Peggy Sue Got Married

Like Back to the Future, Peggy Sue Got Married was also based on a universal fantasy, posing an existential question: Given the opportunity to relive one's life, what changes would one introduce It is a bright idea, built on the seductive thought of many adults, “Knowing what I know now, if I had the chance to do it all over again, I'd sure do things a lot differently.” Who could resist the opportunity to relive the past with the present's knowledge Peggy Sue deals with the periodic need of individuals to reassess their lives and reestablish their self-worth.

Reportedly, writers Jerry Leichtling and wife Arlene Sarner scripted Peggy Sue before Back to the Future. In an interview, they said they wanted to explore the notion that “We alone are responsible for our destiny.”

Peggy Sue (Kathleen Turner) is a middle-aged woman on the brink of divorce. Charlie Bodell (Nicolas Cage), the only man she ever dated, got her pregnant at eighteen. He had singing ambitions, but not much talent. Now, he is a “Crazy Eddie” type, an appliance store owner with TV commercials like: “Hi, I'm Crazy Charlie, and I'm not just smashing TV's, I'm smashing prices! I've got the lowest prices in town. Her daughter Beth tries to console her, “lots of people are separated and divorced.” “Not from the guy with the lowest price in town,” says Peggy Sue.

Preparing for her twenty fifth-school reunion, Peggy sports a late l950s “flip” and wears her prom dress. “In all that time, haven't you at least tried another hairstyle” asks her friend Carol. “I just did it for the reunion,” says Peggy, “I thought it would be fun.” Carol thinks Peggy should have left town years ago, as she did. “It's not so bad,” says Peggy, “I have two wonderful kids, my own business.” But it is bad: she is facing a severe midlife crisis.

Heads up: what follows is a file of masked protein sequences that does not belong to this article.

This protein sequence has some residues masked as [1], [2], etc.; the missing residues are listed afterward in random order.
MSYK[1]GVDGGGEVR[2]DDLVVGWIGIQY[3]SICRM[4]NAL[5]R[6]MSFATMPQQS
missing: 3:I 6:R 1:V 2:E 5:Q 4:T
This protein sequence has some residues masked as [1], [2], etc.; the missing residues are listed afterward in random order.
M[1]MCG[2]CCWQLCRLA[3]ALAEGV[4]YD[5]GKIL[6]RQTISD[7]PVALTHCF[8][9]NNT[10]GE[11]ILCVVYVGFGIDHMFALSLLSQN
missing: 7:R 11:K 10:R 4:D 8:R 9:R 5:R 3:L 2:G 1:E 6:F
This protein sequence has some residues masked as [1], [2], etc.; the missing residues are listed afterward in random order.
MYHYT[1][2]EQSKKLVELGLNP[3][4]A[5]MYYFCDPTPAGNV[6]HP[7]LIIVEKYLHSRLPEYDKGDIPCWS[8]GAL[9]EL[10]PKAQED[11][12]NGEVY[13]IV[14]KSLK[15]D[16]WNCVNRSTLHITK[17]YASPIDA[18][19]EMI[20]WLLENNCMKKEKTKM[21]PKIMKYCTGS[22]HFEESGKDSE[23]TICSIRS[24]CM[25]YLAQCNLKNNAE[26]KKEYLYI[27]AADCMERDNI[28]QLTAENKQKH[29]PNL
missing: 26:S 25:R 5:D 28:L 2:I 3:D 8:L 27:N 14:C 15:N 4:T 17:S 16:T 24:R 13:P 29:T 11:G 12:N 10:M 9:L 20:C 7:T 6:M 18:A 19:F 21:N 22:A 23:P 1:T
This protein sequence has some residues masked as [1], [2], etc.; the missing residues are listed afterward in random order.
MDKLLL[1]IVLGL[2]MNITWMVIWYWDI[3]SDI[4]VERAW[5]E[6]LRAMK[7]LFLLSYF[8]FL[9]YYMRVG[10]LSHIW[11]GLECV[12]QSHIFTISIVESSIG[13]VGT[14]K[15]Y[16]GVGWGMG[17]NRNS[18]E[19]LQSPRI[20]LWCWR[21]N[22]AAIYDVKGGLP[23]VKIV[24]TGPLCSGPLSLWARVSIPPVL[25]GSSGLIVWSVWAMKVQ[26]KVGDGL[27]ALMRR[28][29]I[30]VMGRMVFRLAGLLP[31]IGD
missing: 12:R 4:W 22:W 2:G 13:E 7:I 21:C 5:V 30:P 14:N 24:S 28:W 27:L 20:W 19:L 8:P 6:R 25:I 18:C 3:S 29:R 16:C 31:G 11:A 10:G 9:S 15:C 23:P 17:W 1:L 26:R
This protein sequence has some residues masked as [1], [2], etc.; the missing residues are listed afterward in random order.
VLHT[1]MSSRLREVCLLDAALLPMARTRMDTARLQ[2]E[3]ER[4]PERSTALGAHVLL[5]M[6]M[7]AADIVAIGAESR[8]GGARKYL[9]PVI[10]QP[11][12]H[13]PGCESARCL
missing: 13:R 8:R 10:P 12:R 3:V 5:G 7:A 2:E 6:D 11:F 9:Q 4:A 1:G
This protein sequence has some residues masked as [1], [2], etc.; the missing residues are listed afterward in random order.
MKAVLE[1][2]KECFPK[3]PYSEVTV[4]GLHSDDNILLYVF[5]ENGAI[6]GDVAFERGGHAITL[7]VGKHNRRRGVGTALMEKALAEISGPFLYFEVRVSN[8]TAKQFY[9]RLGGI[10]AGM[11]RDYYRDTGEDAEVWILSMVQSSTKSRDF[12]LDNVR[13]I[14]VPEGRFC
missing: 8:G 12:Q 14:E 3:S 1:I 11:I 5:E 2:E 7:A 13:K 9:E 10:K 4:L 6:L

At the reunion, one learns about Peggy Sue's schoolmates, a “representative” mixture of types. Madeline Hutton and Arthur Naggle were high school sweethearts who married right after graduation; a “polyester couple,” they're still together. Maddy wishes she could wear Peggy's dress, but she lacks “the nerve and the figure.”

Carol Heath and Walter Getz were also high school steadies, but they went their separate ways. A successful dentist and still a good dancer, Getz's slogan is “taps and caps.” “How does it feel to have missed the sexual revolution” asks Beverly into the mike. Beverly has done well for herself, “graduating from the school gossip to a broadcast bitch.” Richard Norvik, the class's genius, is a “fucking millionaire whose fucking computers put many out of business.”

The committee has decided to choose the two people who best represent the spirit of Buchanan High, Class of l960. Everyone is sure about the male choice, Richard, he has earned “fame and fortune and the respect of this country's scientific and business communities.” But it's a surprise when Peggy Sue is selected.

Indeed, the excitement and heat prove to be too much and she faints, waking up at her senior year. Grounded by her father, Jack Kelcher (Don Murray), a traditional father-husband, she protests: “I don't wanna go to my room. I wanna play. I wanna import Japanese cars. I wanna go to Hollywood and make love to Marlon Brando while he's still gorgeous.” Her mother, Evelyn (Barbara Harris), is a submissive wife, a victim of patriarchal marriage without knowing it. “Peggy, you know what a penis is,” she tells her daughter, “stay away from it!” In the car, when Peggy wants to “go all the way,” Charlie is shocked. “Jeez,” he says, “That's a guy's line;” a girl was not supposed to talk in such way back in l960.